What can you learn from all of this?
  1. The fundamentals of a good credit profile are the same regardless of scoring models.  Pay your bills on time, avoid late payments, collections, charge-offs, public records, and major derogatory events like foreclosures whenever possible.  Know that however bad things get, good financial behavior and time will eventually make things better.
  2. Understand the terms of your financing and for all revolving/credit card accounts keep your balance as low as possible in relation to the credit limit.
  3. Monitor your credit on a regular basis, through the annual free report, through legitimate paid or free sites, and/or with credit counseling agencies.  If possible, check with a prospective lender about their bureaus and/or scoring models prior to an inquiry, and then try to match the score you see with the score they will see.
  4. At some point you'll just have to apply with a lender, see what your score is, and then work with them on any necessary fixes.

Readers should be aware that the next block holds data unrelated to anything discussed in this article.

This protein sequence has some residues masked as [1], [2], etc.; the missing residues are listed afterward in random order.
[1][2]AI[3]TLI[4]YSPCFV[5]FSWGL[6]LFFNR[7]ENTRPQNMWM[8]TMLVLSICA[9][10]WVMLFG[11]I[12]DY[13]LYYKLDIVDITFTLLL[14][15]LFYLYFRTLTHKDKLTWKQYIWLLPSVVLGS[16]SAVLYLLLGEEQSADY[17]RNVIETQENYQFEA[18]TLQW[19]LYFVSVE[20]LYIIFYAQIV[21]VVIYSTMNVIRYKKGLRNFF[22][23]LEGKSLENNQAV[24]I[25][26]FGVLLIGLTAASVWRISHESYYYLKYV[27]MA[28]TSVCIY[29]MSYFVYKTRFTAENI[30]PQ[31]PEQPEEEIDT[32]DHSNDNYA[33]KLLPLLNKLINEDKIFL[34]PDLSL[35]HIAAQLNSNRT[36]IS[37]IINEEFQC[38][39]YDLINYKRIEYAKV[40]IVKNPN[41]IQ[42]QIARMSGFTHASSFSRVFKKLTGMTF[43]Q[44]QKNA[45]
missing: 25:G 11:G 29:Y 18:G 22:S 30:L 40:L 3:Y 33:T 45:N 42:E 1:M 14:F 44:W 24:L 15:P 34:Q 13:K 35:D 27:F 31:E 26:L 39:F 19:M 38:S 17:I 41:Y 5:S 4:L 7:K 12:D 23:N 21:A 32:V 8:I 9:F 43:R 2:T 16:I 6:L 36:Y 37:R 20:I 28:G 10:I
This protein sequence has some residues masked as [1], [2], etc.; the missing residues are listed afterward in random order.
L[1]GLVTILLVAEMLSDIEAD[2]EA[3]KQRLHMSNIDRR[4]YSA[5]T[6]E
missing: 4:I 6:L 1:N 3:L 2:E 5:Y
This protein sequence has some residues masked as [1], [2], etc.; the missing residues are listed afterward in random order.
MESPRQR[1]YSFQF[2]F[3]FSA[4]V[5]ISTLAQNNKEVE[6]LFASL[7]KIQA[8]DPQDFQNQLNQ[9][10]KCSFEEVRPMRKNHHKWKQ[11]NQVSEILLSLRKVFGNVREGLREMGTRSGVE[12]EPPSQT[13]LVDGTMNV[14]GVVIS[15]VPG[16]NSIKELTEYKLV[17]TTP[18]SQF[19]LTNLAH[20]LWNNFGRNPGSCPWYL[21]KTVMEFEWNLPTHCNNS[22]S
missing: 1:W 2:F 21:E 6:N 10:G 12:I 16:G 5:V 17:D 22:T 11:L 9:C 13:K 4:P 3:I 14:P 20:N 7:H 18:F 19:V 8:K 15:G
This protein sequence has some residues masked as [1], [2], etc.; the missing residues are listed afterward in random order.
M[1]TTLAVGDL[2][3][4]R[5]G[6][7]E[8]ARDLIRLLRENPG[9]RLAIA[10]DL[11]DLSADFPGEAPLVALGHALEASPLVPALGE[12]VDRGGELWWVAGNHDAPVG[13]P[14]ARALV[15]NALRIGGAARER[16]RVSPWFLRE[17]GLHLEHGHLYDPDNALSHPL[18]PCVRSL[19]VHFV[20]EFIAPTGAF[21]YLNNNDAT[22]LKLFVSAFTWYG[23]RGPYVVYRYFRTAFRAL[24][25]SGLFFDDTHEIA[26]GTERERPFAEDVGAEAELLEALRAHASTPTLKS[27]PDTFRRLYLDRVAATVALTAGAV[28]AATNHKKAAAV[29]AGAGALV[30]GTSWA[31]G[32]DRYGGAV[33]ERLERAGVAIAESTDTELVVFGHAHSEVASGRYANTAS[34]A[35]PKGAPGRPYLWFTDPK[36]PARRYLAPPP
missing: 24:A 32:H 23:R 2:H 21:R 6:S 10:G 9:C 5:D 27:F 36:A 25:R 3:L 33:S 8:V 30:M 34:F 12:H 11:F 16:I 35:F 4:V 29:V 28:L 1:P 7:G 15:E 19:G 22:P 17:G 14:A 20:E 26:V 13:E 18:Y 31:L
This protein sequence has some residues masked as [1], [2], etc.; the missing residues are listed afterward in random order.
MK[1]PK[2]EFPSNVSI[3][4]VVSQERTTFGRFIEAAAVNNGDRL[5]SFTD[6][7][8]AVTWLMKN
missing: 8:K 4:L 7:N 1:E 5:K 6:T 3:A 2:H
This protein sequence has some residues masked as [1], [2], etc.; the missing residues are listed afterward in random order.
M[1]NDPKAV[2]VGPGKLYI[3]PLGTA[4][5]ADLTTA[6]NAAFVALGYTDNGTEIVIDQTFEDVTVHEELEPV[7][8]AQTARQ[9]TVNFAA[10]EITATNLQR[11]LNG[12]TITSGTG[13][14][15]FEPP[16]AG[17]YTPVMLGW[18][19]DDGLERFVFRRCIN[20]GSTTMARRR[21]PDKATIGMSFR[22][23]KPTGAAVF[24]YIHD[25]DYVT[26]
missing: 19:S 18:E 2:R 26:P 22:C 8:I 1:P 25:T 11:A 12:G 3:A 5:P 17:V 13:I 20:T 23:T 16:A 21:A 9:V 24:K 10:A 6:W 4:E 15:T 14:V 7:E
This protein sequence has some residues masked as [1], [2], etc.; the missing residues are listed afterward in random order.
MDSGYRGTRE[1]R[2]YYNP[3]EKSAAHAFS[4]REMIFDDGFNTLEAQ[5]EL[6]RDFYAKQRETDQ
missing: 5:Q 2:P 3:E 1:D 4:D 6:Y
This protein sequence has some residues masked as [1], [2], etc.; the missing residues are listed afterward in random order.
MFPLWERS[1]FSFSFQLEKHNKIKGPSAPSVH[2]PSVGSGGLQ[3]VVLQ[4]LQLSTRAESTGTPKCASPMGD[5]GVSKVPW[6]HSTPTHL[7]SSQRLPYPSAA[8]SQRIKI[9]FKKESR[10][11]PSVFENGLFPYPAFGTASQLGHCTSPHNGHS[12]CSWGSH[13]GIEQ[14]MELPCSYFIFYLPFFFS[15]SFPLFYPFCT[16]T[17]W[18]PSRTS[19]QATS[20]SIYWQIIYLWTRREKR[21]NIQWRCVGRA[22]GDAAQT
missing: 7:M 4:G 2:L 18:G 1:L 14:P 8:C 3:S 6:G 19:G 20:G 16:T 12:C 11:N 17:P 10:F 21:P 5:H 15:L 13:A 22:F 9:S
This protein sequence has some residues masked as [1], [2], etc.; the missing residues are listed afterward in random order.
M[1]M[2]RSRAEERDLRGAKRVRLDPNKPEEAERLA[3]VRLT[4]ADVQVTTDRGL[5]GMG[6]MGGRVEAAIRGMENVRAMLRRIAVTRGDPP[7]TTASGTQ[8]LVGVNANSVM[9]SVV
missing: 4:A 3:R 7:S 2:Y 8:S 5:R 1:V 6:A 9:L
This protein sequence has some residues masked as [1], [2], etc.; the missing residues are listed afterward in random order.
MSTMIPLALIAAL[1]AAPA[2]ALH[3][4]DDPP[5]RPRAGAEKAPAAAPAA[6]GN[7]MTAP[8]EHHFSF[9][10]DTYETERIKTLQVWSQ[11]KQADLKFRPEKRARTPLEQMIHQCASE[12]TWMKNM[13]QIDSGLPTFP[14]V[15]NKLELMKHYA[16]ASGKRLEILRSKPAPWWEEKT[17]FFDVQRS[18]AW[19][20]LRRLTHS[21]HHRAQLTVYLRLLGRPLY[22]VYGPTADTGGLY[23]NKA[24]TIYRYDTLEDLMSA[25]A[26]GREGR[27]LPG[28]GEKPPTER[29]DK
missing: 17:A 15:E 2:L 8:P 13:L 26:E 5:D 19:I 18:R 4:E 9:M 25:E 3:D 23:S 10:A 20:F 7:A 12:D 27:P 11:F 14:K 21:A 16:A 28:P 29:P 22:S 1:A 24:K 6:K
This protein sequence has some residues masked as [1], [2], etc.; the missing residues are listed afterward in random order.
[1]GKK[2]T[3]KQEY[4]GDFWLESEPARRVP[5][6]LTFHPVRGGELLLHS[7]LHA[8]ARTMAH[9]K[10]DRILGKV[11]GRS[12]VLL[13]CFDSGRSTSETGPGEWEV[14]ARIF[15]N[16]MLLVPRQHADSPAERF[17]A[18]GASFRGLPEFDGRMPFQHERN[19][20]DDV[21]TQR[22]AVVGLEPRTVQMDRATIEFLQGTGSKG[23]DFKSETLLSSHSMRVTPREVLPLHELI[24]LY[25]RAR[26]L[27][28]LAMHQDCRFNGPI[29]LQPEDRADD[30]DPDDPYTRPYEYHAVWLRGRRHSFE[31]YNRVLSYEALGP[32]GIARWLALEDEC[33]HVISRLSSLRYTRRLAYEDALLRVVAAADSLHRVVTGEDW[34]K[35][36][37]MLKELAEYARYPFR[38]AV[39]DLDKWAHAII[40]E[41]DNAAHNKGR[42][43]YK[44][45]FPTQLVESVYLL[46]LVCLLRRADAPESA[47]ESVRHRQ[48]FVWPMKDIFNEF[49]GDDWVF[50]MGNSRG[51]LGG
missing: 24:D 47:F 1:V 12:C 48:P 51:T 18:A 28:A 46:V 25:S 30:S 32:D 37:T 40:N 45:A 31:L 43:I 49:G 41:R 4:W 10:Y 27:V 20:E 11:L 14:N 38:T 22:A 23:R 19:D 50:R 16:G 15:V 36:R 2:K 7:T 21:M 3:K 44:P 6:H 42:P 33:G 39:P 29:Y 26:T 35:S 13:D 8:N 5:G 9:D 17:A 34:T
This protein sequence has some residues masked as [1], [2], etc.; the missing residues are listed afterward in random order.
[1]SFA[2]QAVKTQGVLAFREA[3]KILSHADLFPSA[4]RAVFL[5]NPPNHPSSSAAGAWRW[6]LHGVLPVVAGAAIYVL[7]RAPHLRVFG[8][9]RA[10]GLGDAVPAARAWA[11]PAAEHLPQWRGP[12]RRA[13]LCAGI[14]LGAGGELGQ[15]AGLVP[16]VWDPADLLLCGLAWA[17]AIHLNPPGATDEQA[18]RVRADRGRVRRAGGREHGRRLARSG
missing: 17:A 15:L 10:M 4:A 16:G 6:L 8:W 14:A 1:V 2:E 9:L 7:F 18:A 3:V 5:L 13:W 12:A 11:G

Once I was able to find the different FICO scores, the paid service through Experian did show me an exact match to my lender's score.  I've never seen an exact match through any other service, paid or free, except for counseling agencies.  So if you really need to know before a lender sees your report, I'd say your best options are to pay the bureaus directly or go to a counselor - which may require payment for the merged credit report but shouldn't have much in the way of other fees.

No comments:

Post a Comment

Note: Only a member of this blog may post a comment.